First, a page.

British metalcore act ASKING ALEXANDRIA recently took part in an interview and acoustic performance at the studios of Australia's Music Feeds. Check out the footage below.ASKING ALEXANDRIA's third album, "From Death To Destiny", sold 38,000 copies in the United States in its first week of release to land at position No. 6 on The Billboard 200 chart. In a recent interview with Kill Your Stereo, ASKING ALEXANDRIA guitarist Ben Bruce stated about the band's musical progression on "From Death To Destiny": "When we recorded 'Stand Up And Scream', we were kids — we were 17 to 19 years old. We all loved '80s music then. [However] I don't think we were brave enough or competent enough to show our passion for '80s rock back then at the time. With 'Reckless And Relentless', it was the same thing; there was a little bit more of it and you could see our '80s rock 'n' roll love coming through, but again, I don't think we had the balls to go out and fully do it. But this time around, we sat down and intentionally said, 'OK, we want to show our love of '80s music in this record.' But we don't want it to sound like a regurgitated '80s album because we've been there, we've done that. It wouldn't be fun, it wouldn't be fresh and it wouldn't work, so we had the challenge to try and incorporate modern day rock and metal into our love and passion for the '80s. I think we did a really did a good job of it." Asked how important social media is in promoting a band like ASKING ALEXANDRIA, Bruce said: "I think it's a vital part of promoting a band. There are so many different bands out there. It's not like back in the day where you were put in a magazine and everyone would subscribe to that magazine. You knew lots of people were going to read about you in a magazine. These days, magazines still sell but they've taken a huge hit, just as record sales have. The biggest platform anyone has these days to release any information regarding whatever it may be, for instance, our new album, is the Internet. The harder you work at that and try and connect with your fans, the more they feel a connection with their favorite band and therefore the more interested they become. It grows. We have 3.5 million followers on our Facebook page, which is a shit-ton of people. [laughs] You can't even imagine 3.5 million people. Although it's just a number on a screen, essentially you are writing a letter to each one of these people to tell them about our album coming out or we'll be playing this city on this day, so I think it's absolutely vital these days to make the most of your social networking."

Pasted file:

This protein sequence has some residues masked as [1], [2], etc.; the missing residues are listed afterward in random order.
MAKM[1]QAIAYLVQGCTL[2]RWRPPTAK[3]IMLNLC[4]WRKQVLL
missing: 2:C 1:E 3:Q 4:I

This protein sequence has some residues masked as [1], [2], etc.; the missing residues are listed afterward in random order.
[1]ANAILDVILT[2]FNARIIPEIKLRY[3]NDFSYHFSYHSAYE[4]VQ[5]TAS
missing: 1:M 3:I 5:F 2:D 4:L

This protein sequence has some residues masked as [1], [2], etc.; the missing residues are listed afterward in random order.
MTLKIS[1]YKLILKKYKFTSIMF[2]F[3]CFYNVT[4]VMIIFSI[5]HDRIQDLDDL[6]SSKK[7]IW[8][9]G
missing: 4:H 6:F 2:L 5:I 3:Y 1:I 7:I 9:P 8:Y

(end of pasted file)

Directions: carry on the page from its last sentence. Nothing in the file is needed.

To comment on a BLABBERMOUTH.NET story or review, you must be logged in to an active personal account on Facebook. Once you're logged in, you will be able to comment. User comments or postings do not reflect the viewpoint of BLABBERMOUTH.NET and BLABBERMOUTH.NET does not endorse, or guarantee the accuracy of, any user comment. To report spam or any abusive, obscene, defamatory, racist, homophobic or threatening comments, or anything that may violate any applicable laws, use the "Report to Facebook" and "Mark as spam" links that appears next to the comments themselves. To do so, click the downward arrow on the top-right corner of the Facebook comment (the arrow is invisible until you roll over it) and select the appropriate action. You can also send an e-mail to blabbermouthinbox(@)gmail.com with pertinent details. BLABBERMOUTH.NET reserves the right to "hide" comments that may be considered offensive, illegal or inappropriate and to "ban" users that violate the site's Terms Of Service. Hidden comments will still appear to the user and to the user's Facebook friends. If a new comment is published from a "banned" user or contains a blacklisted word, this comment will automatically have limited visibility (the "banned" user's comments will only be visible to the user and the user's Facebook friends).